figure;
    gscatter(meas(:,3),meas(:,4),speciesNum,['r','g','b'])
    hold on
    gscatter(data(:,1),data(:,2),newidx,['r','g','b'],'o',10)
    scatter(cen(:,1),cen(:,2),300,'m*')
    hold off
    xlabel('Petal length')
    ylabel('petal width')
    title('True mark:disc+kmeans classification:circle')
    set(gca,'FontSize',12)
    set(gca,'FontWeight','bold')
    
    %{
    % Confusion matrix ConfusionMatrix
    confMat=confusionmat(speciesNum,newidx)
    error23=speciesNum==2&newidx==3;
    errDat23=data(error23,:)
    error32=speciesNum==3&newidx==2;
    errDat32=data(error32,:)
    %}
    

    3D data

    % Initialize workspace
    clc;
    clear;
    
    % Load data
    load fisheriris
    
    % Three dimensional data
    % Scatter diagram of petal length, petal width and calyx length(Unmarked)
    figure;
    speciesNum = grp2idx(species);
    plot3(meas(:,3),meas(:,4),meas(:,1),'.','MarkerSize',20)
    grid on
    view([60,24])
    xlabel('Petal length')
    ylabel('petal width')
    zlabel('sepal length')
    title('Unmarked')
    set(gca,'FontSize',12)
    set(gca,'FontWeight','Bold')
    
    % Scatter diagram of petal length, petal width and calyx length(True mark)
    figure;
    hold on
    colorArray=['r','g','b'];
    for  i= 1:3
        plotind=speciesNum==i;
        plot3(meas(plotind,3),meas(plotind,4),meas(plotind,1),'.','MarkerSize',20,'MarkerEdgeColor',colorArray(i))
    end
    hold off
    grid on
    view([60,24])
    xlabel('Petal length')
    ylabel('petal width')
    zlabel('sepal length')
    title('True mark')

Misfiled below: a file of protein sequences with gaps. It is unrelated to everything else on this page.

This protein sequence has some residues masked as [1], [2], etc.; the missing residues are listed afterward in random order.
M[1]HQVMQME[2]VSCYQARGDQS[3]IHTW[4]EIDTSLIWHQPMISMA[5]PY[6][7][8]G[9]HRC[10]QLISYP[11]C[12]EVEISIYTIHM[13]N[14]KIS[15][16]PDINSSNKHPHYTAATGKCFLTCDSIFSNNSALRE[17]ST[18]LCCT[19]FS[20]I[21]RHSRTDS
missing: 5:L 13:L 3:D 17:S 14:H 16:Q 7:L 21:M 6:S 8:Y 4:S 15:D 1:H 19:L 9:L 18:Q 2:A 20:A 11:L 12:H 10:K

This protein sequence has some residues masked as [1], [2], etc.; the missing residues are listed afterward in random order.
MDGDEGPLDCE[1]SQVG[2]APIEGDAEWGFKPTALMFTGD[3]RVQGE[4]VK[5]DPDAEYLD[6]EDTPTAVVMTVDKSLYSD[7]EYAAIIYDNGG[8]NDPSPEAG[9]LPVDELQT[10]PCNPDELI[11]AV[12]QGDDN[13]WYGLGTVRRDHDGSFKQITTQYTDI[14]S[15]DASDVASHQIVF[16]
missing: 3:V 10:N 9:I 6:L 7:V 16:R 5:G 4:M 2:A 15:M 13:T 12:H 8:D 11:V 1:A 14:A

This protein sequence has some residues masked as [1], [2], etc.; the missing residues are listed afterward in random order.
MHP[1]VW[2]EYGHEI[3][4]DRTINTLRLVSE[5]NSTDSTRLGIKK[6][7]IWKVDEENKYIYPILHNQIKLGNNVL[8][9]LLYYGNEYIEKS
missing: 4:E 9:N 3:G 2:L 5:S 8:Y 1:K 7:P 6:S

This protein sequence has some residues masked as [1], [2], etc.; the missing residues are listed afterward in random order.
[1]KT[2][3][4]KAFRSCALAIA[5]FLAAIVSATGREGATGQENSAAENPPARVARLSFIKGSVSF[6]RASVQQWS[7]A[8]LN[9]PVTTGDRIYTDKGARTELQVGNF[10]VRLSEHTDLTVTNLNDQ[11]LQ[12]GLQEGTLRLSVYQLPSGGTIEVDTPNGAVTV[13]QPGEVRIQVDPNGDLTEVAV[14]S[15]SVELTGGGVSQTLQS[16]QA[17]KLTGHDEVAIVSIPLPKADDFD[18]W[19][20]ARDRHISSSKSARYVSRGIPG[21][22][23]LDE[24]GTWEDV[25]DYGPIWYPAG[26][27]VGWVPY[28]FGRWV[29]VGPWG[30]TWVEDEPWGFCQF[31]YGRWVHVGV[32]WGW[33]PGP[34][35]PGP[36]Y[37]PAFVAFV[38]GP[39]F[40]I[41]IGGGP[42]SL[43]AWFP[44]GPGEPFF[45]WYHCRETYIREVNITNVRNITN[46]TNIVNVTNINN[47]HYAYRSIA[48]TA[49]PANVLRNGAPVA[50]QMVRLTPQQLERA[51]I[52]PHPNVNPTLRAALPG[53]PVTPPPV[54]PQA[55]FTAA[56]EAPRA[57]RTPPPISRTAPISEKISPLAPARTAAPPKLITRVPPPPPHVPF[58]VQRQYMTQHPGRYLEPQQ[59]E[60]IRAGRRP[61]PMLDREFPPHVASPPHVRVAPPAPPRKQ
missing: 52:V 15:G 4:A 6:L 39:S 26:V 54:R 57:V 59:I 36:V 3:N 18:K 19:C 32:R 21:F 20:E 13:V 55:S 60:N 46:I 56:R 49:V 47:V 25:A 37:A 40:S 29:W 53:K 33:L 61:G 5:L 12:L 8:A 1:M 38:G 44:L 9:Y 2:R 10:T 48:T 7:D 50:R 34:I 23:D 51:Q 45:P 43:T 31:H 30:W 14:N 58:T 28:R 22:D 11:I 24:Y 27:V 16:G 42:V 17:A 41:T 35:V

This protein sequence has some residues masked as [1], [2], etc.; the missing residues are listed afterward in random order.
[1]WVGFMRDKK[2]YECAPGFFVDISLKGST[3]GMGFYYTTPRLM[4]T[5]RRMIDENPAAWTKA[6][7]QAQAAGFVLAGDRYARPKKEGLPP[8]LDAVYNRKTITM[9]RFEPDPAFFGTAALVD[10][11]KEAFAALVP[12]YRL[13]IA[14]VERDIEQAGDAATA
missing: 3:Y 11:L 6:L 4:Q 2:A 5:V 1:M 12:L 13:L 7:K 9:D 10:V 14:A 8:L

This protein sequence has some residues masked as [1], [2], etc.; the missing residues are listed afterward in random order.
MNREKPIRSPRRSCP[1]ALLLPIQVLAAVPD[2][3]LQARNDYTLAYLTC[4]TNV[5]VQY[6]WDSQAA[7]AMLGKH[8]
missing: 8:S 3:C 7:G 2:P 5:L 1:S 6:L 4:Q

set(gca,'FontSize',12)
    set(gca,'FontWeight','Bold')
    
    
    % kmeans clustering
    data2=[ meas(:,3), meas(:,4),meas(:,1)];
    K=3;
    [idx2,cen2]=kmeans(data2,K,'Distance','sqeuclidean','Replicates',5,'Display','Final');
    % Adjustment label
    dist2=sum(cen2.^2,2);
    [dump2,sortind2]=sort(dist2,'ascend');
    newidx2=zeros(size(idx2));
    for i =1:K
        newidx2(idx2==i)=find(sortind2==i);
    end
    
    % Scatter diagram of petal length and width(True mark:disc+kmeans classification:circle)
    figure;
    hold on
    colorArray=['r','g','b'];
    for  i= 1:3
        plotind=speciesNum==i;
        plot3(meas(plotind,3),meas(plotind,4),meas(plotind,1),'.','MarkerSize',15,'MarkerEdgeColor',colorArray(i))
    end
    
    for  i= 1:3
        plotind=newidx2==i;
        plot3(meas(plotind,3),meas(plotind,4),meas(plotind,1),'o','MarkerSize',10,'MarkerEdgeColor',colorArray(i))
    end
    for i=1:3
        plot3(cen2(i,1),cen2(i,2),cen2(i,3),'*m')
    end
    
    hold off
    grid on
    view([60,24])
    xlabel('Petal length')  
    ylabel('petal width')
    zlabel('sepal length')
    title('True mark:disc+kmeans classification:circle')
    set(gca,'FontSize',12)
    set(gca,'FontWeight','Bold')
    
    %{
    % Confusion matrix ConfusionMatrix
    confMat=confusionmat(speciesNum,newidx2)
    error23=speciesNum==2&newidx2==3;
    errDat23=data2(error23,:)
    error32=speciesNum==3&newidx2==2;
    errDat32=data2(error32,:)
    [dump, errdatSort]=sort(errDat32(:,3));
    errDat32Sort=errDat32(errdatSort,:)
    %}
    

    Code reference: https://www.bilibili.com/video/av38476149?from=search&seid=3151051302140581746

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    Tags: Attribute

    Posted on Sat, 01 Feb 2020 00:44:06 -0800 by bodge